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Completeness Is Key

One-hundred-and-twenty characters. That's what LinkedIn allows its users for their "headline" — a short, descriptive professional statement — though many use less than half that, listing only their titles. "You can write up to 120 characters so instead of just listing your job title alone, consider crafting a statement that explains what you do and what sets you apart from others who do the same," writes Rachel Bowden at the Nature Careers blog. Reporting advice Joshua Waldman shared at the American Chemical Society's virtual career fair this week, Bowden says an enhanced headline is but one way to improve job seekers' LinkedIn profiles.

"If you are currently unemployed, also explain what kind of job you are looking for in your summary and incorporate a call to action to encourage potential employers to get in touch," she writes. A complete profile, Bowden adds, should address three key points: who you are, what you do, and why you are the best. In addition, profiles considered complete by LinkedIn's standards show up first in search results, she says.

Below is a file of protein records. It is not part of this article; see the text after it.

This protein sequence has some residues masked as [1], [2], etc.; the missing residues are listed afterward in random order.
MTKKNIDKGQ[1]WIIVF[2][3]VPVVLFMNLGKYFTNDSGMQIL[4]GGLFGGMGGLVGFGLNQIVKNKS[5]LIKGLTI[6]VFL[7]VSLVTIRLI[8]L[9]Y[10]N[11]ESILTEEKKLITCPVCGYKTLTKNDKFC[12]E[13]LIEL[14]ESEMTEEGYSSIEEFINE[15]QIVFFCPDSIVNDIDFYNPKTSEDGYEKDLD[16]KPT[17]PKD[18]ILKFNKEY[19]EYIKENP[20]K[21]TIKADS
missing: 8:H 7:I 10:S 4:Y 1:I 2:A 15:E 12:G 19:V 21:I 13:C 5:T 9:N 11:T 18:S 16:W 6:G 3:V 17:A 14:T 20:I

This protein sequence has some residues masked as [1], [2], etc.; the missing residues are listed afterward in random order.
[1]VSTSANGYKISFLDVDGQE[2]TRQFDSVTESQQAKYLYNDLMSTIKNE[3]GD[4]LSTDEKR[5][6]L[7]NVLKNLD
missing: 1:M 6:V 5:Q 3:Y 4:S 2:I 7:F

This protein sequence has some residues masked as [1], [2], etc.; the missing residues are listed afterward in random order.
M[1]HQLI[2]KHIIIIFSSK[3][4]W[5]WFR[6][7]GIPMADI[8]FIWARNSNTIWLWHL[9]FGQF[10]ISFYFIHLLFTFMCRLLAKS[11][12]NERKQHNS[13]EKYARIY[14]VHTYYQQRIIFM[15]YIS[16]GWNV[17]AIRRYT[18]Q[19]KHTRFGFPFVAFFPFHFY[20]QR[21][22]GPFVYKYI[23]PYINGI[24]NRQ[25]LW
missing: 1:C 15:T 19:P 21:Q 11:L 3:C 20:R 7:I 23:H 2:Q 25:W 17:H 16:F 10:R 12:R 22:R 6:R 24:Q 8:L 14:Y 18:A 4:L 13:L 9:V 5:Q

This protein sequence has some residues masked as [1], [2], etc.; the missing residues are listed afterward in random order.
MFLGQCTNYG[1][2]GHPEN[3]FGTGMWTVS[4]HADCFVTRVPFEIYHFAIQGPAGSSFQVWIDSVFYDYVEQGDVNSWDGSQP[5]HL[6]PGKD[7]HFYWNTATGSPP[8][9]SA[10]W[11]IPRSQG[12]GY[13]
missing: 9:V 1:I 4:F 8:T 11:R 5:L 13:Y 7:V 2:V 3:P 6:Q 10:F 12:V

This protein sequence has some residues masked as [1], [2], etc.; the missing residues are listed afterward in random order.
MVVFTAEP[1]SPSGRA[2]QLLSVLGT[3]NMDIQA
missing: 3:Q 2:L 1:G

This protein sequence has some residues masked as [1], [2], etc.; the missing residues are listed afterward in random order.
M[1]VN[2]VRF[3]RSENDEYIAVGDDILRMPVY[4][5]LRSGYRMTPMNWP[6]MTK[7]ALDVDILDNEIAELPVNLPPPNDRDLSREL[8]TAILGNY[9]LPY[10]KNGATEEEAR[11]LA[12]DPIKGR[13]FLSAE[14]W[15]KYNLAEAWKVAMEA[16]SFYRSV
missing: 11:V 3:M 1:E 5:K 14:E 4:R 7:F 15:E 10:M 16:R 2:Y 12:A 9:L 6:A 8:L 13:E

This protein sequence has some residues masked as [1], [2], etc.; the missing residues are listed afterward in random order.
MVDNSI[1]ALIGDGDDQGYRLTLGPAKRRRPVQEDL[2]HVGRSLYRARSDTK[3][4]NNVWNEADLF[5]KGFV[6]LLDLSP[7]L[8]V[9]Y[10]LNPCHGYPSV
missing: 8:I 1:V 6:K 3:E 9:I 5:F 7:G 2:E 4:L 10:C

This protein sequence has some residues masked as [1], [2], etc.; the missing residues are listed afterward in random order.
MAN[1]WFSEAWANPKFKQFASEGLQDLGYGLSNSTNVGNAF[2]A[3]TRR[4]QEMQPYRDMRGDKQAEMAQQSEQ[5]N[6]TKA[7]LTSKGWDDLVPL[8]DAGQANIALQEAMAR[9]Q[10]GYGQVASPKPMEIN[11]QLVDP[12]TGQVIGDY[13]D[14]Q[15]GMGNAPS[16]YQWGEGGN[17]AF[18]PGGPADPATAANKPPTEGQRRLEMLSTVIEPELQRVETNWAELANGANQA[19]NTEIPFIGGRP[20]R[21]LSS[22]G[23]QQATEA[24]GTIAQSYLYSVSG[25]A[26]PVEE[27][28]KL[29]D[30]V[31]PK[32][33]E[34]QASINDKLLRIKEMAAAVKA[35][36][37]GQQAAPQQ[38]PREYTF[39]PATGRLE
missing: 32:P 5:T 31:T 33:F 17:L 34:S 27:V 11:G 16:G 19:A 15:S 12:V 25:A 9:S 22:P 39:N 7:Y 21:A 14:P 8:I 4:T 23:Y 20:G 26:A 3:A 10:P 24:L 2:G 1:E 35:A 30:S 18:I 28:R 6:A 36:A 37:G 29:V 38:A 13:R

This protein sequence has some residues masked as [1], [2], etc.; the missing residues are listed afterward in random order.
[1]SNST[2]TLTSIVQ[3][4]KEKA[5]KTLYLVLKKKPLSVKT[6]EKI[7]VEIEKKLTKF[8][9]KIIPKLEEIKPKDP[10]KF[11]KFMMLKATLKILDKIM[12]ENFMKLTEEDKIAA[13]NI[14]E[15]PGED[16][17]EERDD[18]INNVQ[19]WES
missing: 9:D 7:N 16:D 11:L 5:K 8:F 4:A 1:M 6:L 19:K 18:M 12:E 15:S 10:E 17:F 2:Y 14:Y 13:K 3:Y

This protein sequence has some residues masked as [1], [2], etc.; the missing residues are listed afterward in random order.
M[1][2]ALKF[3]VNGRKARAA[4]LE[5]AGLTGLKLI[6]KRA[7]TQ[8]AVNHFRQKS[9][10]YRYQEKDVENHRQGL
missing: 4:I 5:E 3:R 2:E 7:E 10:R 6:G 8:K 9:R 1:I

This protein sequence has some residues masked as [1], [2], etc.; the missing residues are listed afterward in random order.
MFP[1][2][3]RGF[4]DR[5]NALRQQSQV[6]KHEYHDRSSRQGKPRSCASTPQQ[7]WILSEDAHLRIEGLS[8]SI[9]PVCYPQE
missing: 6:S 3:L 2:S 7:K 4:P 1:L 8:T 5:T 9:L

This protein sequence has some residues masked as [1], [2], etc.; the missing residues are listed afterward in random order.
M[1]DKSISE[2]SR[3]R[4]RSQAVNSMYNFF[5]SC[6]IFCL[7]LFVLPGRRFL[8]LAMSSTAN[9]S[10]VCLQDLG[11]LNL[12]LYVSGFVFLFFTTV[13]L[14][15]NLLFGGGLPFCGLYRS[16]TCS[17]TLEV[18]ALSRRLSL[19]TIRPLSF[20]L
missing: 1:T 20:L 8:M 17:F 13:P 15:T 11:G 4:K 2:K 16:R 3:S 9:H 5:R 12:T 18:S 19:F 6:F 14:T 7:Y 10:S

The Scan

UK Pilot Study Suggests Digital Pathway May Expand BRCA Testing in Breast Cancer

A randomized pilot study in the Journal of Medical Genetics points to similar outcomes for breast cancer patients receiving germline BRCA testing through fully digital or partially digital testing pathways.

Survey Sees Genetic Literacy on the Rise, Though Further Education Needed

Survey participants appear to have higher genetic familiarity, knowledge, and skills compared to 2013, though 'room for improvement' remains, an AJHG paper finds.

Study Reveals Molecular, Clinical Features in Colorectal Cancer Cases Involving Multiple Primary Tumors

Researchers compare mismatch repair, microsatellite instability, and tumor mutation burden patterns in synchronous multiple- or single primary colorectal cancers.

FarGen Phase One Sequences Exomes of Nearly 500 From Faroe Islands

The analysis in the European Journal of Human Genetics finds few rare variants and limited geographic structure among Faroese individuals.